A global pandemic can give a person a lot of time to think. If there’s one thing we’ve learned from the social upheaval of the past two years, it’s that a lot of unforeseen things can happen when people are stuck at home, spending way too much time together. From bored late-night conversations fueled by cheap booze, all sorts of new ideas can evolve. That’s what happened in the lives of Tyler Scheerschmidt and Dillon Douglasson, who were roommates when the pandemic broke out. Sitting around talking about their love of local music led the duo to take a chance on a new idea, and from that idea, Hourglass Sessions was born. Since then, the two have learned a great deal about the next wave of Richmond music. Luckily for us all, they’ve also brought everything they’ve learned to the small screen with Hourglass Sessions — currently a part of RVA Mag TV, Season 1. Check out Hourglass Sessions — and everything else RVA Mag TV has to offer — right here. Then come right back and read our interview with Tyler and Dillon from Hourglass Sessions.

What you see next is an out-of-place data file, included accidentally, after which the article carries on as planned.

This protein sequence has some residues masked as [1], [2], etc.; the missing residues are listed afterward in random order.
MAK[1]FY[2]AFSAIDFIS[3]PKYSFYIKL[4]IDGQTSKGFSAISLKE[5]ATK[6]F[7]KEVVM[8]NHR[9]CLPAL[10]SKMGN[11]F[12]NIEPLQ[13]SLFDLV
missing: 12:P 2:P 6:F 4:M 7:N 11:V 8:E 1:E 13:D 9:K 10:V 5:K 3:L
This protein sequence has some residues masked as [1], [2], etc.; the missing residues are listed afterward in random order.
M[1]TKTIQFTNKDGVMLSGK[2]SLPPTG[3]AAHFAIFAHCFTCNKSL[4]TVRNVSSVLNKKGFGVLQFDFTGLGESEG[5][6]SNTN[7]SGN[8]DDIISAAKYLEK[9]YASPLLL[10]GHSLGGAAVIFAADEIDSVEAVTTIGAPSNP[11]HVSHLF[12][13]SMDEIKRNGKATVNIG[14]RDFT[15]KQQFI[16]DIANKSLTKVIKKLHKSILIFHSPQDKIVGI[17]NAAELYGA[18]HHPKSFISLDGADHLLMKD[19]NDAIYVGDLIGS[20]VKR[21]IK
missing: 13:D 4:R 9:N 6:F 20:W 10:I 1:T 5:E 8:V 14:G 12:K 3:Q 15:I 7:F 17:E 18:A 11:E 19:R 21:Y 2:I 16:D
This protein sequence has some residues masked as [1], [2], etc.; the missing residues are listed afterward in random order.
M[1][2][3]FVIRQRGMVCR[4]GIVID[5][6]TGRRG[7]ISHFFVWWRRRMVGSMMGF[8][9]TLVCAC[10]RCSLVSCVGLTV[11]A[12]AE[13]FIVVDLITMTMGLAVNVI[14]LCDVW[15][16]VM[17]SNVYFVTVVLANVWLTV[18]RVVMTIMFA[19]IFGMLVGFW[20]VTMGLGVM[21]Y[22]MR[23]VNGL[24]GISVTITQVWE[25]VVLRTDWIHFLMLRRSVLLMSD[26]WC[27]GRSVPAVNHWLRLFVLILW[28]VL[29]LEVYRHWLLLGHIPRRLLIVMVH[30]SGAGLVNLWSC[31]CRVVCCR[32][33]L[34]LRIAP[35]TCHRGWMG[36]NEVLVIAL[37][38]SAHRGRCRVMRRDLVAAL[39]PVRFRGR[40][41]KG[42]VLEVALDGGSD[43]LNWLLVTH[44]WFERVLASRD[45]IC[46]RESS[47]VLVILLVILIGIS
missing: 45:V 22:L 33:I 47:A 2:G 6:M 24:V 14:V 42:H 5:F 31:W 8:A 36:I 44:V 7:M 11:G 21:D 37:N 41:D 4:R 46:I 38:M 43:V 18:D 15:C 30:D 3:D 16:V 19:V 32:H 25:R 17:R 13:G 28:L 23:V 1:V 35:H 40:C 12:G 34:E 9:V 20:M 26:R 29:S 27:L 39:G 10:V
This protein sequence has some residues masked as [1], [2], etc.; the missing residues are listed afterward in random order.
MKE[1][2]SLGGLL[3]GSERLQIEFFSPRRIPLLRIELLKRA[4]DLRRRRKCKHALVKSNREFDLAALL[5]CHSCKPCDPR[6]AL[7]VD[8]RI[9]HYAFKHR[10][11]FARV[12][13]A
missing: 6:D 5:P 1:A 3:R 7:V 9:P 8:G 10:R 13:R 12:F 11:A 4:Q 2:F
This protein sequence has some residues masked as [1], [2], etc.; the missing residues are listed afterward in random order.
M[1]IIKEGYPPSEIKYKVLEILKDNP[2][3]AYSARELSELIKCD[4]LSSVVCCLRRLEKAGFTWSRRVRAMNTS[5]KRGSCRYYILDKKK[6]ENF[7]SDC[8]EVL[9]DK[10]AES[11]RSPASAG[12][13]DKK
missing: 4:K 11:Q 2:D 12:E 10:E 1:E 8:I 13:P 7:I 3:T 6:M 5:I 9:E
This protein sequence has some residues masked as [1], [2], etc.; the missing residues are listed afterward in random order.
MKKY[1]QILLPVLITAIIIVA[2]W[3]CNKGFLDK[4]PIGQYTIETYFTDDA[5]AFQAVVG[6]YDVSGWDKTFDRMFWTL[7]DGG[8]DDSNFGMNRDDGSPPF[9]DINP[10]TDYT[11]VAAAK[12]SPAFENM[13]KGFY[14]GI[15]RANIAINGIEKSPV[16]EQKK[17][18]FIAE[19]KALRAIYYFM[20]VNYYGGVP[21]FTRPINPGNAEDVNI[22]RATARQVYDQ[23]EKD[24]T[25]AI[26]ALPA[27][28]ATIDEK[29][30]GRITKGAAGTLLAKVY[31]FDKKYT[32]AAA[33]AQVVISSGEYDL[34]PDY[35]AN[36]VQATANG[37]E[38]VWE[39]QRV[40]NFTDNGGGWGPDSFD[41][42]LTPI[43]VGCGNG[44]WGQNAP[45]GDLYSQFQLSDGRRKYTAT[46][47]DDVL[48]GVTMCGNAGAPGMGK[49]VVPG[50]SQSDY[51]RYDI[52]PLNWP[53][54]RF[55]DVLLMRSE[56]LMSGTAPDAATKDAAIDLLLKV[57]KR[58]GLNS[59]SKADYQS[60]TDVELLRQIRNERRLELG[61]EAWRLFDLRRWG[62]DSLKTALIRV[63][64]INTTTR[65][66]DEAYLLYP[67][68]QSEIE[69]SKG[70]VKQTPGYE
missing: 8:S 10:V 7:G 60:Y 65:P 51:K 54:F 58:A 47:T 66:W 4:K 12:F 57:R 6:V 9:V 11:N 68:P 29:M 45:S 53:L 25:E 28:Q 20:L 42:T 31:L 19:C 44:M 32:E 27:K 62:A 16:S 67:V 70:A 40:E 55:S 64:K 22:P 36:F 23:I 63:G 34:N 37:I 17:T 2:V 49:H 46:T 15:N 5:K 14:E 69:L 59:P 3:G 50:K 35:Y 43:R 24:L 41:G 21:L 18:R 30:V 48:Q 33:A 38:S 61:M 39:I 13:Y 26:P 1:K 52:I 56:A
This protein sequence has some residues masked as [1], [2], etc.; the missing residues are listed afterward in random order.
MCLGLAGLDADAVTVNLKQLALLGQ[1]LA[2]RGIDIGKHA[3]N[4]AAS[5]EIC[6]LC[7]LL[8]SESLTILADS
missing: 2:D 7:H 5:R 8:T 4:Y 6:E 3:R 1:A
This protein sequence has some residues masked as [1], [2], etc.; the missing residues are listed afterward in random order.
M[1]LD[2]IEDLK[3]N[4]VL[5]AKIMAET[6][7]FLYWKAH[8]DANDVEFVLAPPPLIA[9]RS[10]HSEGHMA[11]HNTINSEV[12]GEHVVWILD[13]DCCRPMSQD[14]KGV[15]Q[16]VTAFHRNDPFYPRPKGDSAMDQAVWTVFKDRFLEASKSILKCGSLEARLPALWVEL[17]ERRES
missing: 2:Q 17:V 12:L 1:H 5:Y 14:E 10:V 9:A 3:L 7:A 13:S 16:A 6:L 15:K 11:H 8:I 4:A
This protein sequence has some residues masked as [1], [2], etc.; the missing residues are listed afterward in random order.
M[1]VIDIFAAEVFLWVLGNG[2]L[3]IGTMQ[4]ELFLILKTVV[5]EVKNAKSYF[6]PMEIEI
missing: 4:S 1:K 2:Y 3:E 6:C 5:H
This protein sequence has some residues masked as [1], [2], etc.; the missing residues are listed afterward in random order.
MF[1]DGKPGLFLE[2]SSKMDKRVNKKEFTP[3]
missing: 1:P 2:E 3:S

R. Anthony Harris: Tell us a little bit of who you are.
Dillon Douglasson: I’m an audio engineer, musician, director and actor. I went to VCU and got my BFA in Performing Arts. I currently live in Richmond as an audio freelancer. My whole life has been music-centric — growing up on the road, touring with my mother’s tribute to Patsy Cline. Everyone in my family is a musician and I can’t remember a time when I wasn’t in a band or musical group of some kind.
Tyler Scheerschimidt: I’m a cinematographer, director, editor, and musician currently working as a freelancer in the city, in addition to running the Hourglass Sessions with Dillon. Got my BFA in Cinema at VCU in 2018. It’s funny, we both have very similar backgrounds; so similar that we actually grew up five minutes from each other and didn’t know it until we were in high school. For me, music was a huge center point of my life growing up. I played in a number of bands, many of which included my sister, Abbe. Through playing music and being involved in the drama program in high school, I met Dillon, and we now live together in an old VCU Theatre party house in the Fan.